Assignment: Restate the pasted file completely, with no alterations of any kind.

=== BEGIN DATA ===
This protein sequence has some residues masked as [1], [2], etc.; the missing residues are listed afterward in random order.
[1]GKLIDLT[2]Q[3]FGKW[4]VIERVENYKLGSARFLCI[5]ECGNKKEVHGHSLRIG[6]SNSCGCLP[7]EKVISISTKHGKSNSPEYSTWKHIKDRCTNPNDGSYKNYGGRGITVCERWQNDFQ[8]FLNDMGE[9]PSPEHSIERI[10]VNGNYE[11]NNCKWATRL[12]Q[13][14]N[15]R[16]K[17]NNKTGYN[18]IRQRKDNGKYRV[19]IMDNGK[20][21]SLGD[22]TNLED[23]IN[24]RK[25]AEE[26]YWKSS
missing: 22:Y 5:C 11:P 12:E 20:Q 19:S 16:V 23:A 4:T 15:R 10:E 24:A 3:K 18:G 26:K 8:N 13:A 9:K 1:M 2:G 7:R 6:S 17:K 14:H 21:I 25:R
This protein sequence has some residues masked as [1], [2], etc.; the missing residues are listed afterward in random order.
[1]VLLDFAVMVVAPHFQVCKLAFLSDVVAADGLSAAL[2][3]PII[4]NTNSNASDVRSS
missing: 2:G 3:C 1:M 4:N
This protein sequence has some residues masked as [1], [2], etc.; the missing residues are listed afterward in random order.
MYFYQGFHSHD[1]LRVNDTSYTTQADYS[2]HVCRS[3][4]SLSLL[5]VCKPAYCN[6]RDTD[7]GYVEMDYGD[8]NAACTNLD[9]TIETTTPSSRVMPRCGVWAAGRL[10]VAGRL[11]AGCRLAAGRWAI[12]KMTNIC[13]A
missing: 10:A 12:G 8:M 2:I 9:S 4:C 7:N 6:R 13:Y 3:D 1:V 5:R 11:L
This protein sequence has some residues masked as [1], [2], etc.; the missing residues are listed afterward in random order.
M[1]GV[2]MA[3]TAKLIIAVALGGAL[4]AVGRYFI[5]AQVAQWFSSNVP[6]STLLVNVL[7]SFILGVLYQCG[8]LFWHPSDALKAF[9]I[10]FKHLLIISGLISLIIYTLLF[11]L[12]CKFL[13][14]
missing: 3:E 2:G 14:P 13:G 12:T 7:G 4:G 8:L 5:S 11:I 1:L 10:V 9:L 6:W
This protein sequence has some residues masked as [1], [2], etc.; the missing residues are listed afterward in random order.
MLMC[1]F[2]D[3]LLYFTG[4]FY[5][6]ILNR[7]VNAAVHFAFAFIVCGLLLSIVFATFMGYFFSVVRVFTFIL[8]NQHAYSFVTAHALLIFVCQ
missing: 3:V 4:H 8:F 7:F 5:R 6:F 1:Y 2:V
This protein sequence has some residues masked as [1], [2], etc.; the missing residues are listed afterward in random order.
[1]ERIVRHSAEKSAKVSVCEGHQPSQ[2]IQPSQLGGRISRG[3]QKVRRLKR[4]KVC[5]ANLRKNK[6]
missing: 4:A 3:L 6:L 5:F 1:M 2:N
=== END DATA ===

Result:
This protein sequence has some residues masked as [1], [2], etc.; the missing residues are listed afterward in random order.
[1]GKLIDLT[2]Q[3]FGKW[4]VIERVENYKLGSARFLCI[5]ECGNKKEVHGHSLRIG[6]SNSCGCLP[7]EKVISISTKHGKSNSPEYSTWKHIKDRCTNPNDGSYKNYGGRGITVCERWQNDFQ[8]FLNDMGE[9]PSPEHSIERI[10]VNGNYE[11]NNCKWATRL[12]Q[13][14]N[15]R[16]K[17]NNKTGYN[18]IRQRKDNGKYRV[19]IMDNGK[20][21]SLGD[22]TNLED[23]IN[24]RK[25]AEE[26]YWKSS
missing: 22:Y 5:C 11:P 12:E 20:Q 19:S 16:V 23:A 4:T 15:R 10:E 24:A 3:K 18:G 26:K 8:N 13:A 9:K 1:M 2:G 7:R 6:S 17:K 14:H 21:I 25:R
This protein sequence has some residues masked as [1], [2], etc.; the missing residues are listed afterward in random order.
[1]VLLDFAVMVVAPHFQVCKLAFLSDVVAADGLSAAL[2][3]PII[4]NTNSNASDVRSS
missing: 2:G 3:C 1:M 4:N
This protein sequence has some residues masked as [1], [2], etc.; the missing residues are listed afterward in random order.
MYFYQGFHSHD[1]LRVNDTSYTTQADYS[2]HVCRS[3][4]SLSLL[5]VCKPAYCN[6]RDTD[7]GYVEMDYGD[8]NAACTNLD[9]TIETTTPSSRVMPRCGVWAAGRL[10]VAGRL[11]AGCRLAAGRWAI[12]KMTNIC[13]A
missing: 10:A 12:G 8:M 2:I 9:S 4:C 7:N 6:R 13:Y 3:D 1:V 5:R 11:L
This protein sequence has some residues masked as [1], [2], etc.; the missing residues are listed afterward in random order.
M[1]GV[2]MA[3]TAKLIIAVALGGAL[4]AVGRYFI[5]AQVAQWFSSNVP[6]STLLVNVL[7]SFILGVLYQCG[8]LFWHPSDALKAF[9]I[10]FKHLLIISGLISLIIYTLLF[11]L[12]CKFL[13][14]
missing: 3:E 2:G 14:P 13:G 12:T 7:G 4:G 8:L 5:S 11:I 1:L 10:V 9:L 6:W
This protein sequence has some residues masked as [1], [2], etc.; the missing residues are listed afterward in random order.
MLMC[1]F[2]D[3]LLYFTG[4]FY[5][6]ILNR[7]VNAAVHFAFAFIVCGLLLSIVFATFMGYFFSVVRVFTFIL[8]NQHAYSFVTAHALLIFVCQ
missing: 3:V 4:H 8:F 7:F 5:R 6:F 1:Y 2:V
This protein sequence has some residues masked as [1], [2], etc.; the missing residues are listed afterward in random order.
[1]ERIVRHSAEKSAKVSVCEGHQPSQ[2]IQPSQLGGRISRG[3]QKVRRLKR[4]KVC[5]ANLRKNK[6]
missing: 4:A 3:L 6:L 5:F 1:M 2:N